Shazam is the most important new piece of data in music streaming...

Do you Shazam? If so, you’re part of the more than one billion installed users of the audio and image app. Shazam was founded in 1999 by Chris Barton, Philip Inghelbrecht, Avery Wang, and Dhiraj Mukherjee. It was sold to Apple in 2018 for $400 million. In 2019, Apple launched the “Shazam Discovery Top 50,” a weekly, global ranking of 50 artists that it describes as “on the move and trending” — in other words, new and emerging artists. Interestingly, even though the technology has been around 20 years, most artists aren’t grasping the importance of Shazam as a piece of data showing which tracks in their catalog peek listeners curiosity and why certain tracks are converting.

Let me make this easier for you: Shazam is the most important new piece of data in music streaming…

I am no Ed Sheran (the most “Shazamed” artist of 2017). My catalog of mostly “mindful music” (read: new age and ambient) cranks away on hundreds of streaming platforms and it does pretty well. However, since the “Apple for Artists” app launched officially in August of 2019, I have been tracking my growing listener activity on their platform along with seeing how many “Shazams” I have for the week, month or year. This data has changed how I approach getting my music on playlists because of the success of certain songs. It shows playlist curators that I am an artist who people are interested in.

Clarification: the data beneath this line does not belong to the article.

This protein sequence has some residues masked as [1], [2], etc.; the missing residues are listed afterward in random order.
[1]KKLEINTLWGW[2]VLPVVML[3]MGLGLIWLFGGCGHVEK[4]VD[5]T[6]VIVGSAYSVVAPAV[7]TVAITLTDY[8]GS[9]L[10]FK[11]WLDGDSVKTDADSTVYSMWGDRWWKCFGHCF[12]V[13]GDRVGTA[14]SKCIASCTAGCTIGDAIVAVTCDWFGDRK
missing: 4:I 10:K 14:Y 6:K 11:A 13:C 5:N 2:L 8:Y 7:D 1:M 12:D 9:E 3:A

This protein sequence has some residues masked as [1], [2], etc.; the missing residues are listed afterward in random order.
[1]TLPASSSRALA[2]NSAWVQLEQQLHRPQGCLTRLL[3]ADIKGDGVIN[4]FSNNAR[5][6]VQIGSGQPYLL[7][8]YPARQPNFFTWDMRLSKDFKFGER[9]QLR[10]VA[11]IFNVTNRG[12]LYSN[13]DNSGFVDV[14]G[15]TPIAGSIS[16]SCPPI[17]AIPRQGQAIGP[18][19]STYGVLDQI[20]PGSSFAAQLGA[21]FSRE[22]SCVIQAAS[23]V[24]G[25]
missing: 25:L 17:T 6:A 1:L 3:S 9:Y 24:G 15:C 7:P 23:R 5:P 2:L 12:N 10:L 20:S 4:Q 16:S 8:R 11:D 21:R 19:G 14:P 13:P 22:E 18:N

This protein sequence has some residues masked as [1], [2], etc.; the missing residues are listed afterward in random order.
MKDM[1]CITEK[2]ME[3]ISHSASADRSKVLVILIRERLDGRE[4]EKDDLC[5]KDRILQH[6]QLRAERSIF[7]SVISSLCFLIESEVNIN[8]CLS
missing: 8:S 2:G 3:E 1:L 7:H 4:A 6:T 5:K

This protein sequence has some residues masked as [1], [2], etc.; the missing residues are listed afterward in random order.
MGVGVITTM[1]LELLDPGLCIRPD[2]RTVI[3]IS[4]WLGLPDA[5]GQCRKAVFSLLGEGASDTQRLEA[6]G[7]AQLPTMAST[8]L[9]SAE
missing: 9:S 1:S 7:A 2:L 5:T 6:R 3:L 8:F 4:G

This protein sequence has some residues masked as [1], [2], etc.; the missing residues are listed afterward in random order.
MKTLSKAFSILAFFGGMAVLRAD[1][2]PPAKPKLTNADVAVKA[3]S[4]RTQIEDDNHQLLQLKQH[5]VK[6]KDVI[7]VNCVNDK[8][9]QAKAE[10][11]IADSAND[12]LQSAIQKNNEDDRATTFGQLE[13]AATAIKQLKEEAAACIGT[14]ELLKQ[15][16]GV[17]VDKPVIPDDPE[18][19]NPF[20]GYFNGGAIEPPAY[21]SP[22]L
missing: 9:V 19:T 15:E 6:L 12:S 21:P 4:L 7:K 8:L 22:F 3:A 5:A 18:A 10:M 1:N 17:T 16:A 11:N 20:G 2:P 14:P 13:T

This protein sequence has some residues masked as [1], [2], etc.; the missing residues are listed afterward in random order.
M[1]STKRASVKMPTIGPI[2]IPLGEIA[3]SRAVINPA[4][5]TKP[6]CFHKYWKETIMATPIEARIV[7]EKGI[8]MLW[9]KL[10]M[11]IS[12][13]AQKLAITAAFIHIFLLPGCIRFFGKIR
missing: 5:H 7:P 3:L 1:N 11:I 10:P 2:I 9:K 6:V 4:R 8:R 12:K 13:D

Right now, you might be asking yourself: “why is Shazam important”? OK. Imagine a couple out on a date in a restaurant. A song comes on while they are eating and one of the people pulls out their phone and Shazams the song. Automatically, you see the name of the artist, name of the song and the album title. You can add it to your Apple library immediately. This is what Social Media experts call “conversion”. This person spent the TIME (the most valuable resource in Social Media) to discover this music and to make it part of their collection. It’s also not far fetched to imagine that a conversation took place at that table where the other person might be induced to add that song as well. What you’ve just witnessed is one of the things that as artists we are all looking to create — fans. Well, potential fans.

If a song has good Shazam numbers, the algorithms in the Apple Music, Spotify and Amazon Prime ecosystems will know and that track will be added to MORE playlists making the track evermore popular. Yes, at this point, the growth of the song is geometric and will potentially go “viral”.

Some detractors of the Shazam phenomena point to faceless artists and soundalike music as the reason people “need to Shazam”. You can make a compelling case that we are living squarely in the age of the song and the artists that created the music are secondary. However, even as someone who is 54 years young and I have a pretty good handle on music from three decades back to today — I love Shazam as a resource especially when I hear a clever cover of a well-known song or a performance that I would like to hear again. Shazam is a remarkable technology marrying the audio fingerprint of millions of songs to a small snippet sampled out of the air in a noisy bar or restaurant.

As I have written, stated on panels and speeches and taught in my classrooms, artists must be willing to interact with their data so they can make meaningful decisions about promotion, social media posts, etc. Without information, artists are flying blind through a very dense fog called: “the music business in 2020.” Shazam data is crucial because you can see what music you have created that STOPS people and has them interested in what you’ve done. Stopping people just long enough to have them listen and hopefully like the music is all the time you’ll ever get. Use those split seconds wisely…

Emmy® Award-winning composer, record company executive, copyright expert, dad, dog owner and CrossFit newbie

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